office said in a statement a charging decision
would be made after "a full review of the tapes and
completion of the investigation by the Waterford
Township Police." The office expects to receive the
tape today.
"The circumstances surrounding the death of
Mr. Youk deserves appropriate attention in order to

avoid the issuance of hastily made charges," the
statement said.
The statement said the office would have no fur-
ther comment until a charging decision has been
made.
Kevorkian brought the tapes to CBS, which
used edited portions on Sunday's "60 Minutes." An
estimated 15.6 million households were tuned into
the newsmagazine, which showed a figure -
Kevorkian's face was never shown in that sequence
- injecting Youk with a lethal dose of drugs.
Kevorkian said Youk died Sept. 17, less than
three weeks after the enactment of a Michigan law
making assisted suicide a felony punishable by up
to five years in prison.
In the program, Kevorkian challenged prosecu-
tors to charge him.
Tedesco would not discuss the reasoning behind
CBS' decision to comply with the subpoena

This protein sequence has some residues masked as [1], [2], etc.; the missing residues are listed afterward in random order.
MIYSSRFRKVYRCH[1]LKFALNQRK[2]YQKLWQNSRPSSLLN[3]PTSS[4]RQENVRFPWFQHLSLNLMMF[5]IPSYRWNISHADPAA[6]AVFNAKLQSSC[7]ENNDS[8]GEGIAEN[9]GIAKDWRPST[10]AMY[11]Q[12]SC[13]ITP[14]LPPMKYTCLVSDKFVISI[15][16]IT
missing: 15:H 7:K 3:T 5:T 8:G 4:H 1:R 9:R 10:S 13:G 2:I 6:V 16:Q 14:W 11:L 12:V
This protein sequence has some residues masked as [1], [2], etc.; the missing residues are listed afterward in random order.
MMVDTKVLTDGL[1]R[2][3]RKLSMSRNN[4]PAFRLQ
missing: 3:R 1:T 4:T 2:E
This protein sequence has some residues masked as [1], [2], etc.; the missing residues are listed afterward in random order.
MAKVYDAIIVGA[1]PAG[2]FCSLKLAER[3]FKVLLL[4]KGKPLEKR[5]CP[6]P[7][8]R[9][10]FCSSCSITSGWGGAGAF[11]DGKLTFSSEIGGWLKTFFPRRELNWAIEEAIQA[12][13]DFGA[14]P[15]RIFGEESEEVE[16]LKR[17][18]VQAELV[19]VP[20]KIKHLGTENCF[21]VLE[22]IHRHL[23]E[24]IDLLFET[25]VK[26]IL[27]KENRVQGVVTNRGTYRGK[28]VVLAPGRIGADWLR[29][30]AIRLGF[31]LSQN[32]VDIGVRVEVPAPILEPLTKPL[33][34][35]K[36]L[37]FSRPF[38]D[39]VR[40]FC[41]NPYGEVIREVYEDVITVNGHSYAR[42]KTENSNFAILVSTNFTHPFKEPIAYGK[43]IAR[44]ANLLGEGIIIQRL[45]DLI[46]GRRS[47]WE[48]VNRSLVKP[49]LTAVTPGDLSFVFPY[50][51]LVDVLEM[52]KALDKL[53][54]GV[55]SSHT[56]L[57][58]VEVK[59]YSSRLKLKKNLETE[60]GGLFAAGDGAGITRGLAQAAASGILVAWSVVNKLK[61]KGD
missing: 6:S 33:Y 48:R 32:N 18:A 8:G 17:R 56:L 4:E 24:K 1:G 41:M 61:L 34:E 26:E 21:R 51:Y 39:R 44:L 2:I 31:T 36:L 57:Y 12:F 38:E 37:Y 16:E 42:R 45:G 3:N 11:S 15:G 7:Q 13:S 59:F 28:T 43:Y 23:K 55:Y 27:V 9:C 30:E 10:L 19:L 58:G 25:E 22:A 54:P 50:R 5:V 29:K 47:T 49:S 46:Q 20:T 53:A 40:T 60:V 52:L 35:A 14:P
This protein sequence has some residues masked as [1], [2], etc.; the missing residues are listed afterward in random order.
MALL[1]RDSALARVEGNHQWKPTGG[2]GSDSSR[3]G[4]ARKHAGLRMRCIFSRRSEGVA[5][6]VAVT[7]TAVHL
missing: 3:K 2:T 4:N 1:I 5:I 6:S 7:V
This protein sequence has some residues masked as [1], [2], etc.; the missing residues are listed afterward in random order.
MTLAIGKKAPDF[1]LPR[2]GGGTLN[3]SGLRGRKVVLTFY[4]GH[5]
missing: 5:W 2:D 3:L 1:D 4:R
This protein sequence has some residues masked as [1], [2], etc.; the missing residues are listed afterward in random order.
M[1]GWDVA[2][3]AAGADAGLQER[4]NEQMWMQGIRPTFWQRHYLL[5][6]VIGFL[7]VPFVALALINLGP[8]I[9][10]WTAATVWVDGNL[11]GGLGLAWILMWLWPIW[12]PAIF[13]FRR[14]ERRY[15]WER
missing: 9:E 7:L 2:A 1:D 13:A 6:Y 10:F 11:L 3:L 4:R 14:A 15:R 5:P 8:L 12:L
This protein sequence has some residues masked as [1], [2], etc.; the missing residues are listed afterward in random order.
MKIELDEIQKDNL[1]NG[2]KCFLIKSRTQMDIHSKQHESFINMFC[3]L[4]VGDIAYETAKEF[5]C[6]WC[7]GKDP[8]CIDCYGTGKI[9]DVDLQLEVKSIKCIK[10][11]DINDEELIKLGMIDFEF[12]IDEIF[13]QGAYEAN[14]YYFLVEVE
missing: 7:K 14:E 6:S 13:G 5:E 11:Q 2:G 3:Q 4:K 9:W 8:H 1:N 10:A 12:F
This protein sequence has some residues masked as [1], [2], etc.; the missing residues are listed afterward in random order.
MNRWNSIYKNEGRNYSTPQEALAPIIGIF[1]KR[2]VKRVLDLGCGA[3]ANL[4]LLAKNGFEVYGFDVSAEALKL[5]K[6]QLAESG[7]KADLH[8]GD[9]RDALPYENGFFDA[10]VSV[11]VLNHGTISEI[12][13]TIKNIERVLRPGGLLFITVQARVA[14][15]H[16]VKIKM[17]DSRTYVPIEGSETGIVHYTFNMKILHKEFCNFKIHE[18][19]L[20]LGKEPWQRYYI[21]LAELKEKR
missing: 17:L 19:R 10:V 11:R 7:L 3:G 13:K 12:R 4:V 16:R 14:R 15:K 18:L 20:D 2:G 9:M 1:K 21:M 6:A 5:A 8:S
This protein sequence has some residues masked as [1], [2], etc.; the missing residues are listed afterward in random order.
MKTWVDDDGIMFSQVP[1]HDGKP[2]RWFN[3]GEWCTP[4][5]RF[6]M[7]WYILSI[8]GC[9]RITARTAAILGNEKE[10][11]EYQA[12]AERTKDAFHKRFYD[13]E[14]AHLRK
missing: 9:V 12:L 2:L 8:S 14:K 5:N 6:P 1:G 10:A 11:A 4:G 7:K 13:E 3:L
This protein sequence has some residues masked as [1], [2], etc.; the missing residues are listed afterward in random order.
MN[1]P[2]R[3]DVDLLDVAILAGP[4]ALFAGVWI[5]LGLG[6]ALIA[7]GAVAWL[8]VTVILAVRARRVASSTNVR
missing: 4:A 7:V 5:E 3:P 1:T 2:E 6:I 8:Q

beyond saying, "It was our understanding he want-

ed it made public."
Kevorkian initially planned to release the tape to
prosecutors himself, but his lawyer David Gorosh
said he persuaded him not to. Gorosh said he did-
n't think Gorcyca would need to see the unedited
tape to decide whether to file charges.
"There's nothing new on that unedited tape," he
said. "What more does David Gorcyca need to
take a look at?"
Gorosh said Kevorkian told him the unedited
tape contains more of Youk telling Kevorkian
about his pain. Youk, of Waterford Township, suf-
fered from Lou Gehrig's disease. Kevorkian said in
"60 Minutes" Youk feared choking on his saliva.
Gorosh said he thought Gorcyca should not file
any charges because of the mitigating circum-
stances in Youk's death.
Meanwhile, Geoffrey Fieger, Kevorkian's for-